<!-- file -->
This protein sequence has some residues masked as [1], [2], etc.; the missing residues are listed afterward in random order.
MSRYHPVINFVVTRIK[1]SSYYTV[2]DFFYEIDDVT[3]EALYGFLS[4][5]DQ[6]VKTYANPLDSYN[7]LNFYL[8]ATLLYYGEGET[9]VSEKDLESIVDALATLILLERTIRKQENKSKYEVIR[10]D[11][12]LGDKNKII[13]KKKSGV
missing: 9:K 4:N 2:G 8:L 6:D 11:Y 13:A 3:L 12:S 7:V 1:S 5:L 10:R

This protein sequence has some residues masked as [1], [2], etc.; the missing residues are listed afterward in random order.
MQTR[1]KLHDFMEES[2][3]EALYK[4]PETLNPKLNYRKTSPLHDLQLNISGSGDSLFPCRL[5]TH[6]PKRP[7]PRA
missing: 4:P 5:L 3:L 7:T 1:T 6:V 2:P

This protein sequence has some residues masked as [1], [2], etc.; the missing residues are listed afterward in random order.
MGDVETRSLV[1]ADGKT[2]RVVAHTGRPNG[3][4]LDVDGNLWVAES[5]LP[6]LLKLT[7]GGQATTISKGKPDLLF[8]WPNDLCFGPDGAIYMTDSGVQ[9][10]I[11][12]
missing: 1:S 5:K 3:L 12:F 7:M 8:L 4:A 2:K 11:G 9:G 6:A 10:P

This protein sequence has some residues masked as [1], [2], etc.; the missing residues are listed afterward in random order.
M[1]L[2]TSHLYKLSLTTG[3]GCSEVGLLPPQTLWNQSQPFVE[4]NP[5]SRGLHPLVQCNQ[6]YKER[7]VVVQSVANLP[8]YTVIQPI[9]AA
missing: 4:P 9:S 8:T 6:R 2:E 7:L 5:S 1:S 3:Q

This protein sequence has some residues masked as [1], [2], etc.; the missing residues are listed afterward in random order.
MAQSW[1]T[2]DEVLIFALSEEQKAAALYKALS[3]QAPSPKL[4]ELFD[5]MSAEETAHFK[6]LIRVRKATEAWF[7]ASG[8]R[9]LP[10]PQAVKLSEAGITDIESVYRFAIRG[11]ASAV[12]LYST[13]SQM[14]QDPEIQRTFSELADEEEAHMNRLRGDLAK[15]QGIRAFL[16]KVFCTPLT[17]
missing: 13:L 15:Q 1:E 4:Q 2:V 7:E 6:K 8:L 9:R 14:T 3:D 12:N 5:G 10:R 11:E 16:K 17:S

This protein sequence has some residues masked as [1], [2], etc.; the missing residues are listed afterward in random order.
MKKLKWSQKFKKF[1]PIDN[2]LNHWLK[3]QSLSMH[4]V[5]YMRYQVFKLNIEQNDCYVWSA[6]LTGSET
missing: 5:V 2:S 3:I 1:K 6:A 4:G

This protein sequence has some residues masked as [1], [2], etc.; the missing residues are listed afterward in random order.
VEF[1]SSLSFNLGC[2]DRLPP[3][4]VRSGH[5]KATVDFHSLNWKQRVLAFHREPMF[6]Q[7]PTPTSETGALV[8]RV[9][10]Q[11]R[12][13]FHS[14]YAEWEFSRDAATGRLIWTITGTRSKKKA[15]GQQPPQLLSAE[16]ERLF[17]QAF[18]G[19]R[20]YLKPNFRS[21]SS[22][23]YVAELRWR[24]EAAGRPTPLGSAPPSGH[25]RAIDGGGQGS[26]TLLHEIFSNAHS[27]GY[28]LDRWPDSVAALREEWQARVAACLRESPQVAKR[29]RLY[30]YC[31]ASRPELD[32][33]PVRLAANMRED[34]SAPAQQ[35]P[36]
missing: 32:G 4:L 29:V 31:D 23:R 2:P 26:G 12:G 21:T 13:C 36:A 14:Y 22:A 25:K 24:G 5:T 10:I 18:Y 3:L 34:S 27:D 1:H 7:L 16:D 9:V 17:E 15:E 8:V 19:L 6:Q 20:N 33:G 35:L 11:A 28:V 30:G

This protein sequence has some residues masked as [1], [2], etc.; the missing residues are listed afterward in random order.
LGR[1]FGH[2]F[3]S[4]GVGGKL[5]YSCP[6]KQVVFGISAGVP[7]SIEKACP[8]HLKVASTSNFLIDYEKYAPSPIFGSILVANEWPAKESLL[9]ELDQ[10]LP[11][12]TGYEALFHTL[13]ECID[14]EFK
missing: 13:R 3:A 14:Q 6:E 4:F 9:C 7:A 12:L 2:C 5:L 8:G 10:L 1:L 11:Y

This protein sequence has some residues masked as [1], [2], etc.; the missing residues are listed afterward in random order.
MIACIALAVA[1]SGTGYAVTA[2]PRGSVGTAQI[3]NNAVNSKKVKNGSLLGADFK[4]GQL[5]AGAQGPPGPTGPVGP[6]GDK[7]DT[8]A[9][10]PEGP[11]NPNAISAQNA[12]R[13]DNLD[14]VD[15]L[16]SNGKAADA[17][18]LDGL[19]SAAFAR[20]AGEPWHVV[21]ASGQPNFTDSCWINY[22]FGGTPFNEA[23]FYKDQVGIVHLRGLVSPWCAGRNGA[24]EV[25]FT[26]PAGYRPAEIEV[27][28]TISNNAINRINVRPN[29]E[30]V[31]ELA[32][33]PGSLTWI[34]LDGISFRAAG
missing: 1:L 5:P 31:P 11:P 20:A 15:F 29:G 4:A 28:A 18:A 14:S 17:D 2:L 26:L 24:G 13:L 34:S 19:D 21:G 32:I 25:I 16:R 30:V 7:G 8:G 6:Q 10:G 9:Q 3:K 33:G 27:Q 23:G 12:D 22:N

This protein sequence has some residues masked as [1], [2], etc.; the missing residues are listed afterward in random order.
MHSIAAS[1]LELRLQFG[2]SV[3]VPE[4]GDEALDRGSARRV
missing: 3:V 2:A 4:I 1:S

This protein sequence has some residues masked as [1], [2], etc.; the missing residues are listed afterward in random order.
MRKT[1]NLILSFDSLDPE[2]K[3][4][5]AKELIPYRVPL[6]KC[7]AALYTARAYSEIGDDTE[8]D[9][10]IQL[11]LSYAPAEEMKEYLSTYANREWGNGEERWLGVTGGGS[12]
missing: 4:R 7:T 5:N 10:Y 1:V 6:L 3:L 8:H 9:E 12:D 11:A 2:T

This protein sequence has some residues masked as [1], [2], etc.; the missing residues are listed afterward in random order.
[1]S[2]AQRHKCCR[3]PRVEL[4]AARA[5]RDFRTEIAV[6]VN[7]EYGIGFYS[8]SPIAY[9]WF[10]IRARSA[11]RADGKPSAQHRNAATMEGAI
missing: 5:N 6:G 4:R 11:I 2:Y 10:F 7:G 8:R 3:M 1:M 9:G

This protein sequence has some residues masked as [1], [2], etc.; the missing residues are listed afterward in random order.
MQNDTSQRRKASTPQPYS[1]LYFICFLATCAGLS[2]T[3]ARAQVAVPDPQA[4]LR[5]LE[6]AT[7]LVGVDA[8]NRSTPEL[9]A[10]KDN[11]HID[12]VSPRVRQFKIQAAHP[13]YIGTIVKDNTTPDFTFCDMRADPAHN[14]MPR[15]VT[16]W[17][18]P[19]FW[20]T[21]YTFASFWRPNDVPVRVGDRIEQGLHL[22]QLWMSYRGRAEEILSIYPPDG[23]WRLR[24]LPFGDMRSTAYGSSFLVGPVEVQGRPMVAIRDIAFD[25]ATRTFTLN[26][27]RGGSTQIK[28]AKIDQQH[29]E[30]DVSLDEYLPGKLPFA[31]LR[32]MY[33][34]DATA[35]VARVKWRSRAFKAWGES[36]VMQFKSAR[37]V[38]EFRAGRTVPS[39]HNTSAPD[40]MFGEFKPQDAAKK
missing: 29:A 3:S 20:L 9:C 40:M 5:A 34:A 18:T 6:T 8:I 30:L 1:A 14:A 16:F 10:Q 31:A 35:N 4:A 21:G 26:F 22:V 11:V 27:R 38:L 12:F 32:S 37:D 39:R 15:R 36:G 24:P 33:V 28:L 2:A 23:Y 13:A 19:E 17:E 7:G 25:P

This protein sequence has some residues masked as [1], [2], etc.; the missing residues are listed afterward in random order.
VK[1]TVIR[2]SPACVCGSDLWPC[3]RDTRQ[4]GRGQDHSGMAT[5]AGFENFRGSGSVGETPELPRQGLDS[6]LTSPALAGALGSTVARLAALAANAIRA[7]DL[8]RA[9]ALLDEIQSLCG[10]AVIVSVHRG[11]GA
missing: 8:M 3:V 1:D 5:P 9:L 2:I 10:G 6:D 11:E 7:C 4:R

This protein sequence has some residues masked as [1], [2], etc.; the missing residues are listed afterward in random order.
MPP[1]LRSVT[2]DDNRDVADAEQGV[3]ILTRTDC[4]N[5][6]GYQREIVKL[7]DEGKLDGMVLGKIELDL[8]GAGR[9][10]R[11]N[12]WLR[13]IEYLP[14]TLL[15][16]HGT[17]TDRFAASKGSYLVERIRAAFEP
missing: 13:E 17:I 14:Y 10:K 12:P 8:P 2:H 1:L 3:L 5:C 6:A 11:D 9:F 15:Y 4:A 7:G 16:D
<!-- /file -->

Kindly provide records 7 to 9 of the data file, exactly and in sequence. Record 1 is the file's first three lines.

This protein sequence has some residues masked as [1], [2], etc.; the missing residues are listed afterward in random order.
VEF[1]SSLSFNLGC[2]DRLPP[3][4]VRSGH[5]KATVDFHSLNWKQRVLAFHREPMF[6]Q[7]PTPTSETGALV[8]RV[9][10]Q[11]R[12][13]FHS[14]YAEWEFSRDAATGRLIWTITGTRSKKKA[15]GQQPPQLLSAE[16]ERLF[17]QAF[18]G[19]R[20]YLKPNFRS[21]SS[22][23]YVAELRWR[24]EAAGRPTPLGSAPPSGH[25]RAIDGGGQGS[26]TLLHEIFSNAHS[27]GY[28]LDRWPDSVAALREEWQARVAACLRESPQVAKR[29]RLY[30]YC[31]ASRPELD[32][33]PVRLAANMRED[34]SAPAQQ[35]P[36]
missing: 32:G 4:L 29:V 31:D 23:R 2:P 26:G 12:G 21:T 13:C 36:A 14:Y 22:A 25:K 24:G 5:T 10:I 18:Y 3:L 34:S 27:D 1:H 7:L 16:D 9:V 17:E 15:E 8:V 19:L 6:Q 20:N 33:G 35:L 11:A 28:V 30:G

This protein sequence has some residues masked as [1], [2], etc.; the missing residues are listed afterward in random order.
LGR[1]FGH[2]F[3]S[4]GVGGKL[5]YSCP[6]KQVVFGISAGVP[7]SIEKACP[8]HLKVASTSNFLIDYEKYAPSPIFGSILVANEWPAKESLL[9]ELDQ[10]LP[11][12]TGYEALFHTL[13]ECID[14]EFK
missing: 13:R 3:A 14:Q 6:E 4:F 9:C 7:A 12:L 2:C 5:L 8:G 10:L 1:L 11:Y

This protein sequence has some residues masked as [1], [2], etc.; the missing residues are listed afterward in random order.
MIACIALAVA[1]SGTGYAVTA[2]PRGSVGTAQI[3]NNAVNSKKVKNGSLLGADFK[4]GQL[5]AGAQGPPGPTGPVGP[6]GDK[7]DT[8]A[9][10]PEGP[11]NPNAISAQNA[12]R[13]DNLD[14]VD[15]L[16]SNGKAADA[17][18]LDGL[19]SAAFAR[20]AGEPWHVV[21]ASGQPNFTDSCWINY[22]FGGTPFNEA[23]FYKDQVGIVHLRGLVSPWCAGRNGA[24]EV[25]FT[26]PAGYRPAEIEV[27][28]TISNNAINRINVRPN[29]E[30]V[31]ELA[32][33]PGSLTWI[34]LDGISFRAAG
missing: 1:L 5:P 31:P 11:P 20:A 15:F 29:G 4:A 28:A 18:A 14:S 17:D 2:L 26:L 24:G 13:L 34:S 19:D 21:G 32:I 25:I 16:R 30:V 7:G 8:G 6:Q 10:G 9:Q 3:K 33:G 27:Q 23:G 12:D 22:N